Posted by Andre L.
Tilburg, Netherlands
2172 posts

I know some friends who are very active in Couchsurfing, and even met some friends from their network. What I can say, without implying this is your motivation or not, is that those who go Couchsurfing just because it is cheap will probably be a bit dissatisfied.

Posted by Sarah
Stuttgart, Germany
2012 posts

I'm "getting this" from the numerous CouchSurfing FAQs that lay out in strict terms that CS is NOT about getting a free place to stay, and you're seen as a bad surfer/guest if you do not attempt to do SOMETHING nice for your hosts. This can be bringing a gift, or taking them out to dinner, or sharing a skill, or yes, doing a chore. But from all the CS literature it's considered VERY poor form to just show up at a host's house, empty handed, expecting a place to sleep and nothing else.

Posted by Lynn
Leesburg, FL, USA
23 posts

Even though the system is set up to stay for "free", we would not consider NOT doing something to show our appreciation for the courtesy and opportunity to stay with someone in their home. Yes, we are hoping to save a bit by using this network (we have also signed up to be hosts but that will be a bit down the road as we have been having quite a few relatives of our own staying with us since we signed up...lots of folks from up north love the Florida living!) One of the main reasons was to hopefully meet some folks that could give us insight into the history of the areas that we plan to visit and maybe even point us in the right direction to do some searching for relatives of my husband's. His ancestors emigrated from the Palatinate area of Germany in the early 1700's. Our family history book gives us the ship they sailed on and the port that they sailed out of to come to America but we are hoping to find some of the family that stayed behind in the old country. Even if we don't find relatives, we do hope to make some new friends this way and host them if they come to the USA. We enjoy staying in B&B's here in the States for the same reason and have helped out around our stays there, if we can, just to be a bit more involved with our hosts. Thank you for the comments and insights. We do realize that this is not for everyone and we may not find any surfing locations that would work for us. Just want to try if we can. Sarah, are you still hosting? Stuttgart is one of the cities that we were looking at to visit. Thank you.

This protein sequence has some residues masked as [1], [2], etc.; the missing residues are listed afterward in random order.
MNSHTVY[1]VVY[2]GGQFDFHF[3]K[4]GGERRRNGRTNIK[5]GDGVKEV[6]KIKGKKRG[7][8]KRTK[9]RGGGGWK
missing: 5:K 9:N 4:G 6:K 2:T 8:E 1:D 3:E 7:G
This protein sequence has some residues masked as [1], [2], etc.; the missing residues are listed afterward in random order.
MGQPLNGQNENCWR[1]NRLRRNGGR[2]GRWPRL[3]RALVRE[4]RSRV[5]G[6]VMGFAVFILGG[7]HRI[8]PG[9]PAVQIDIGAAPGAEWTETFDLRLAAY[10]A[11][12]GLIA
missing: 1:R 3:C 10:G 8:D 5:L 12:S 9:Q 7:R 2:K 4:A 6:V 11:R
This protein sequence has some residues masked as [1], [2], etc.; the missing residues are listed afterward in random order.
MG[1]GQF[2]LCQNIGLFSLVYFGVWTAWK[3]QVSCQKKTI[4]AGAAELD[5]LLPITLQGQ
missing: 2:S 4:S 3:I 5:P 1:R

Posted by Alexander
Manhattan, KS
277 posts

I've couchsurfed twice:
Once in Crete and once in Corsica. Overall the experiences were great. We were college students and the people we stayed with were also college students. It was great to share the experience with these people and they really enhanced our trip. While I prefer the comfort of nicer hotels, I wouldn't trade the experience for anything. But all in all, it is weird staying at someone's house.

Posted by David
Florence, AL, USA
1960 posts

Look at AirBnB.com for rooms often in individuals' homes, but at very reasonable prices. And you'll actually sleep on a bed. It's a really up and coming website worldwide.

Posted by Lynn
Leesburg, FL, USA
23 posts

Thank you, David. I have heard about and looked into the airbnb site. We will consider everything. I will have planned itinerary up in the next week or so for critique/assistance as well. You all are terrific. Thank you so much.